Will UN stop Morocco's violations of International Law?
by Kamal Fadel
In a landmark move the UN Office of Legal Affairs (OLA), issued on 29 January 2002, a verdict on the legality of the exploration of mineral resources in Western Sahara, in which it rejected Moroccan claims of sovereignty and stated that any further exploration and exploitation activities in this territory would be in violation of international law.
Last year two American and French oil companies signed deals with Morocco to explore along the coast of the disputed territory of Western Sahara. The Saharawi independence movement, the Polisario Front, protested against such deals, and asked the UN to intervene to stop them.
The Under-Secretary-General for Legal Affairs and the Legal Counsel of the United Nations, Mr. Hans Corell, wrote to the President of the UN Security Council, reaffirming that the question of Western Sahara is a declonization issue and that Morocco has no sovereignty over that Territory and is not considered as an administering Power.
This opinion is of great significance to the Saharawi cause, as it indicates clearly that Morocco's presence in Western Sahara is illegal and that it has no right to enter into deals with foreign companies for exploration and exploitation of the natural resources of our country.
For the past eleven years, the United Nations has been trying to organise a referendum of self-determination in the Territory. But the UN has so far failed to accomplish its task because the Moroccan regime has been hindering UN efforts and obstructing the peace process.
It also seems that there has been a lack of political will and seriousness from the UN in implementing the remaining stages of the referendum process. Such an attitude is clear in the soft approach taken towards Morocco and the lack of any criticism to its negative attitude in UN reports.
Last month, as a gesture of good will, the Polisario Front released 115 Moroccan Prisoners Of War, who were handed over to Morocco. So far, the Polisario Front has released unilaterally 900 Moroccan prisoners of war. This was a humanitarian gesture as the exchange of prisoners of war and the release of political detainees was envisaged as a key stage in the UN Peace Plan and such a stage has not been reached yet.
But Morocco continues to ignore calls to account for 179 Saharawi Prisoners of War and hundreds of political detainees. It also continues to violently suppress Saharawis who protest against atrocities in the occupied areas.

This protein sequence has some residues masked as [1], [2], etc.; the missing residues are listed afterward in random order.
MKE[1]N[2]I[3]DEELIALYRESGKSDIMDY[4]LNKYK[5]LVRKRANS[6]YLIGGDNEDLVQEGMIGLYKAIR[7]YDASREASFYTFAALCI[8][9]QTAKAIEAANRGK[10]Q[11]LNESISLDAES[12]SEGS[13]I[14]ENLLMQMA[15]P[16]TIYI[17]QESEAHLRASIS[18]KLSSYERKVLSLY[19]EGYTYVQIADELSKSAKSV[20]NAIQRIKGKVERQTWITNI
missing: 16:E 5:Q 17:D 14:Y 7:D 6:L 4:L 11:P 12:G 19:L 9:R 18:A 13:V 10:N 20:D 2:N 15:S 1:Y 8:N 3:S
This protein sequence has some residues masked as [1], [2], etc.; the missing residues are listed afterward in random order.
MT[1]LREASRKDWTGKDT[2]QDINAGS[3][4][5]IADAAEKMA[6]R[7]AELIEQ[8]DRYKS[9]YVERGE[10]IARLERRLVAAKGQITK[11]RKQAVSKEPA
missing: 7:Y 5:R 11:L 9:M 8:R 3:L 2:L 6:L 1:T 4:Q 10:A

Morocco has enjoyed impunity despite its flagrant violations of UN resolutions and human rights abuses for over two decades. It seems that Morocco's brutality has been rewarded, while the patience of the Saharawi people is being ignored.
It is hard to fathom how the Moroccan regime could get away with such brutality against a people whose only crime is to seek freedom and dignity.
Since last year, the Saharawi people have been facing one of the most dangerous and challenging stages of their struggle for freedom. This is due to the attempts to introduce an alternative to the UN peace process a so-called "third option"
However, the infamous "third option" seems to be failing as it is rejected by the Saharawi people and the international community. But it is not clear how the UN intends to overcome the obstacles hampering the implementation of the peace plan.
On February 28th, the mandate of the UN mission for Western Sahara will expire and before that the UN Security Council will have to decide on what the UN will do to solve this decolonisation problem. This is an opportunity for all UN members, to fulfil their responsibility towards a conflict that has caused so much suffering.
Following the UN Office of Legal Affairs' verdict, the Security Council should ask Morocco to withdraw from Western Sahara immediately, as its presence in Western Sahara is illegal. The Oil companies must cease their operations until the future of the territory is decided, and Spain should assume its responsibility towards the territory it abandoned in 1975. The role that was played by Portugal in finding a just solution for East Timor could be an example for Spain to follow.
The alternative to a just and lasting solution in Western Sahara would be the resumption of hostilities. This is an option that the Saharawi people have been trying to avoid for a long time despite Morocco's provocation and empty promises by the UN.